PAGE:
The Process

If you haven’t realized by now, writing is hard. One of my acquaintances recently described it as a monumental task. He was talking about writing a book, and not necessarily a novel.

I’m strictly a novelist and it’s my nature which drives me to be such more than it is my preference. This may come off as weird or possibly arrogant, but writing non-fiction is a turn-off for me. Perhaps that’s immature but with half a century of life behind me, I have to argue. When it comes to entertainment, I’d rather be entertained than moved, but if the story is familiar or has a wholesome idea behind it, I’ll usually give those a shot. No matter what form of media, books, movies, music, whatever. Still, I’ve not had a perfect life so the analyzation of imperfections I’d rather reserve for the drinking hours, if at all.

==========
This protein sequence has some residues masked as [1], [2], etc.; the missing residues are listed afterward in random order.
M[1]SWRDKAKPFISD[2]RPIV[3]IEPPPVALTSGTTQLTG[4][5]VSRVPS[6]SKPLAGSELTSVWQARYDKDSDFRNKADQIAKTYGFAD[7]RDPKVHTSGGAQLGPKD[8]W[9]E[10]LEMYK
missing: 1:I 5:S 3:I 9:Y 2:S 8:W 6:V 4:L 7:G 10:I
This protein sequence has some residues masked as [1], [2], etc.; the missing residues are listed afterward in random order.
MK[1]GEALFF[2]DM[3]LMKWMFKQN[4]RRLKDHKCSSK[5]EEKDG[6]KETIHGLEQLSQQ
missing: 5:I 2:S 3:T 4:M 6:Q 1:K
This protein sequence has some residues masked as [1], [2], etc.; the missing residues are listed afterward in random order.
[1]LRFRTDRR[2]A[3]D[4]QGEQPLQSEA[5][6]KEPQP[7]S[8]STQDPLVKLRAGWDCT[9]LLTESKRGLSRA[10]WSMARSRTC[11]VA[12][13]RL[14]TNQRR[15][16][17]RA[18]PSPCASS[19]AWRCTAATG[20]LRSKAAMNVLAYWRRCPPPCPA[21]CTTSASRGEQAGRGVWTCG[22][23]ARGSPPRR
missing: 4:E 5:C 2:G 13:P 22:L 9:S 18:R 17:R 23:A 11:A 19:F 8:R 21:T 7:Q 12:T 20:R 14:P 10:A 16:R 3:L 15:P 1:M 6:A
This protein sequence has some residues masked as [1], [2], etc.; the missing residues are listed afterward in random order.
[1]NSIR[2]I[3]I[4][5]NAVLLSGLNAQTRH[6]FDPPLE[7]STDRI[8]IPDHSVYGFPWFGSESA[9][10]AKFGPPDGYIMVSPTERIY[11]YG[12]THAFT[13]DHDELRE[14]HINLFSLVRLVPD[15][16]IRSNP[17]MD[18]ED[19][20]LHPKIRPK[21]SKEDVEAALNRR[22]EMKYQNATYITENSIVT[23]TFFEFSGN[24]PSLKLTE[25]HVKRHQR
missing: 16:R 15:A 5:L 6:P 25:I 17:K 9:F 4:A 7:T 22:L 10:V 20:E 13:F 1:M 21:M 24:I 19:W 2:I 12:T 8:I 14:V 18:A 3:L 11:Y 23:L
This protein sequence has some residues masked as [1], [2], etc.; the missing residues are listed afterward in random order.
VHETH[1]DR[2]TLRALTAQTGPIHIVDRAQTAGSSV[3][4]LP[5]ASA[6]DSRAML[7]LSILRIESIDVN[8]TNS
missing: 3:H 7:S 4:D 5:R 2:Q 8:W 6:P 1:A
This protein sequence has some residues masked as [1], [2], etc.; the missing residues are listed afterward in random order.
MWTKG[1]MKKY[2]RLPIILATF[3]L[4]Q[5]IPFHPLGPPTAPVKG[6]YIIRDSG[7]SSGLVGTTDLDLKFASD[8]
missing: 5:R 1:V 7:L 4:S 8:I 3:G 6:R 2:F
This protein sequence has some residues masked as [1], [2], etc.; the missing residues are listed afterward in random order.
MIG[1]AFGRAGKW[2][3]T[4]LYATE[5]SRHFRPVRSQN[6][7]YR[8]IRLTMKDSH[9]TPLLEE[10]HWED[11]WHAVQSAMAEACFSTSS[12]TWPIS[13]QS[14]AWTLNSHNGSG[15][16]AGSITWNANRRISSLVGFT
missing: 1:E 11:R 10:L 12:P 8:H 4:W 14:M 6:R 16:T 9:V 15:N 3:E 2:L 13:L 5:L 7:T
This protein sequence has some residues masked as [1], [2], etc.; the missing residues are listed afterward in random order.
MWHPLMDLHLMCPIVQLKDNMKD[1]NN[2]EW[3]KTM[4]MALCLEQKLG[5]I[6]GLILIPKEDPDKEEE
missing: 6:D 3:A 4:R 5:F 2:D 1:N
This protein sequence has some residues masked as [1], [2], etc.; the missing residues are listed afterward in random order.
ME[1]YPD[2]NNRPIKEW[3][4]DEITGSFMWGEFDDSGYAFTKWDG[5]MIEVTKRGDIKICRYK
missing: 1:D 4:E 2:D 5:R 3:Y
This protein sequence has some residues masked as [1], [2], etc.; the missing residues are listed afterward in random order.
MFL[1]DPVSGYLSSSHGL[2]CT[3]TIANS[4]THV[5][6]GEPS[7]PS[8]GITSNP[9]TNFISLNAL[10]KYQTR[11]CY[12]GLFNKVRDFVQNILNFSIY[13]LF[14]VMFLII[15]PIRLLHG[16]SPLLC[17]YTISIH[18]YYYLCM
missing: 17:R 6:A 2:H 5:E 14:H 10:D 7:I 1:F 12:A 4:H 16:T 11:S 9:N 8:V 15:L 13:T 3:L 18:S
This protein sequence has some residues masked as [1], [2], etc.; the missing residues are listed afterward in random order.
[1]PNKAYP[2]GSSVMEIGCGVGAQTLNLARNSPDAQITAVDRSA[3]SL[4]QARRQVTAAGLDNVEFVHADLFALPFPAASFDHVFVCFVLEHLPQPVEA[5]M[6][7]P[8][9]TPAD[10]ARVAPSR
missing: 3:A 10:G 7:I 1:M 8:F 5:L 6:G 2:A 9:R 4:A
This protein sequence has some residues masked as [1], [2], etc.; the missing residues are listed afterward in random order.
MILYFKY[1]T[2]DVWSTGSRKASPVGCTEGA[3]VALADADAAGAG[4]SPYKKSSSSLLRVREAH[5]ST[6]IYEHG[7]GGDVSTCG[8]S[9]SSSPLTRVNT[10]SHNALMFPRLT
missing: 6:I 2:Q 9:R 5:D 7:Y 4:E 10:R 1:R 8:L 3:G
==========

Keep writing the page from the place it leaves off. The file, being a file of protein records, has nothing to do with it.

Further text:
But this is about my process, the process I use to write a novel, which is evolving constantly. This is also an advertising shot since that’s in my bucket of responsibilities as well. But, my goal is to leave you with some insight about this craft without sounding holier than thou since I’m a long way from being considered a Veteran of this game.

As you can see from the pictures accompanying this post I use a lot of notebooks. For me, it’s about motivation more than it is about strategizing. Or even plotting. I’m not discounting either especially not plot since your story will likely not make sense without it. But most of all what I’m employing when I take notes, read them, analyze them, is a focus on the story within the novel.